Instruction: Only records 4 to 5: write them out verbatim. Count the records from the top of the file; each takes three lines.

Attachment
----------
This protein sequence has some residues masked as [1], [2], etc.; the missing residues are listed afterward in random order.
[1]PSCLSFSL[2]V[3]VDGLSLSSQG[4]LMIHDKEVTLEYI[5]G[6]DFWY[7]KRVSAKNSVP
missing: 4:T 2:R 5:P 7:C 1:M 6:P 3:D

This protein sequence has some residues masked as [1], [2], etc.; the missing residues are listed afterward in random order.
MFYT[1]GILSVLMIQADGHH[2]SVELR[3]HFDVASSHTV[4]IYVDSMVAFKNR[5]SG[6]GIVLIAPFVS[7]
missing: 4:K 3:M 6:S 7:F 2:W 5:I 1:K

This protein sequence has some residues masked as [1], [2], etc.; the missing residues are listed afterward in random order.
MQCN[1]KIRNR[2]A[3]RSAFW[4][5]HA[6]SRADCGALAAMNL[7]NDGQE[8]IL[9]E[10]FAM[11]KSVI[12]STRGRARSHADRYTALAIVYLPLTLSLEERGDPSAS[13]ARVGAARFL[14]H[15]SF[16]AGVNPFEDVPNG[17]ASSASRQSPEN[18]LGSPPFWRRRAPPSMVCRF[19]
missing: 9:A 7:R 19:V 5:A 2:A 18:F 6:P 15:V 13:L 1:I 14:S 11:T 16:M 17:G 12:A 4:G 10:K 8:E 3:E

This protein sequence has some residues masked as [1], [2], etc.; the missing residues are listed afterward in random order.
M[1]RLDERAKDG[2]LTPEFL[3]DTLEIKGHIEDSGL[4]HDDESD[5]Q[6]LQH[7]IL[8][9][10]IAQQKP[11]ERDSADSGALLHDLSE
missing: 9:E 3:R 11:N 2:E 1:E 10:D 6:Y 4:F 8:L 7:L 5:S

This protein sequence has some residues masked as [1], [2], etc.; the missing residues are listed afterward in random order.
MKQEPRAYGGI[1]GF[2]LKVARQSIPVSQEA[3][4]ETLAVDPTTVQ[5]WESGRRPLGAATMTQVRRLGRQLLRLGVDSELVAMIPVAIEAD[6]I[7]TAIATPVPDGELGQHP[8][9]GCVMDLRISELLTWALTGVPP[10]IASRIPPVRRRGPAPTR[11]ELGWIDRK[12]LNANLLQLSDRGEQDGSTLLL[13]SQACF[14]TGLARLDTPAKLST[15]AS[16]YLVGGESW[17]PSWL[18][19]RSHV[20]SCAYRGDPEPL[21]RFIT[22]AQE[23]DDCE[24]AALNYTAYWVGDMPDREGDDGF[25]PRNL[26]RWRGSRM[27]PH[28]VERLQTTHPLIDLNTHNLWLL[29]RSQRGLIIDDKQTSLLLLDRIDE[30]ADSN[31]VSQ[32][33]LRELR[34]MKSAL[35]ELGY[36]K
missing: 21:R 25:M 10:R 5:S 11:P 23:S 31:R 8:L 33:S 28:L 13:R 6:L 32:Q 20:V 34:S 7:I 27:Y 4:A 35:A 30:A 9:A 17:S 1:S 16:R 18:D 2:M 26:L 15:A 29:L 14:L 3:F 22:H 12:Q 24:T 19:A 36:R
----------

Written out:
This protein sequence has some residues masked as [1], [2], etc.; the missing residues are listed afterward in random order.
M[1]RLDERAKDG[2]LTPEFL[3]DTLEIKGHIEDSGL[4]HDDESD[5]Q[6]LQH[7]IL[8][9][10]IAQQKP[11]ERDSADSGALLHDLSE
missing: 9:E 3:R 11:N 2:E 1:E 10:D 6:Y 4:F 8:L 7:L 5:S

This protein sequence has some residues masked as [1], [2], etc.; the missing residues are listed afterward in random order.
MKQEPRAYGGI[1]GF[2]LKVARQSIPVSQEA[3][4]ETLAVDPTTVQ[5]WESGRRPLGAATMTQVRRLGRQLLRLGVDSELVAMIPVAIEAD[6]I[7]TAIATPVPDGELGQHP[8][9]GCVMDLRISELLTWALTGVPP[10]IASRIPPVRRRGPAPTR[11]ELGWIDRK[12]LNANLLQLSDRGEQDGSTLLL[13]SQACF[14]TGLARLDTPAKLST[15]AS[16]YLVGGESW[17]PSWL[18][19]RSHV[20]SCAYRGDPEPL[21]RFIT[22]AQE[23]DDCE[24]AALNYTAYWVGDMPDREGDDGF[25]PRNL[26]RWRGSRM[27]PH[28]VERLQTTHPLIDLNTHNLWLL[29]RSQRGLIIDDKQTSLLLLDRIDE[30]ADSN[31]VSQ[32][33]LRELR[34]MKSAL[35]ELGY[36]K
missing: 21:R 25:M 10:R 5:S 11:P 23:S 31:R 8:L 33:S 28:L 13:R 6:L 32:Q 20:V 34:S 7:I 27:Y 4:A 35:A 30:A 9:A 17:S 1:S 16:R 18:D 2:M 26:L 15:A 29:L 14:L 3:F 22:H 12:Q 24:T 19:A 36:R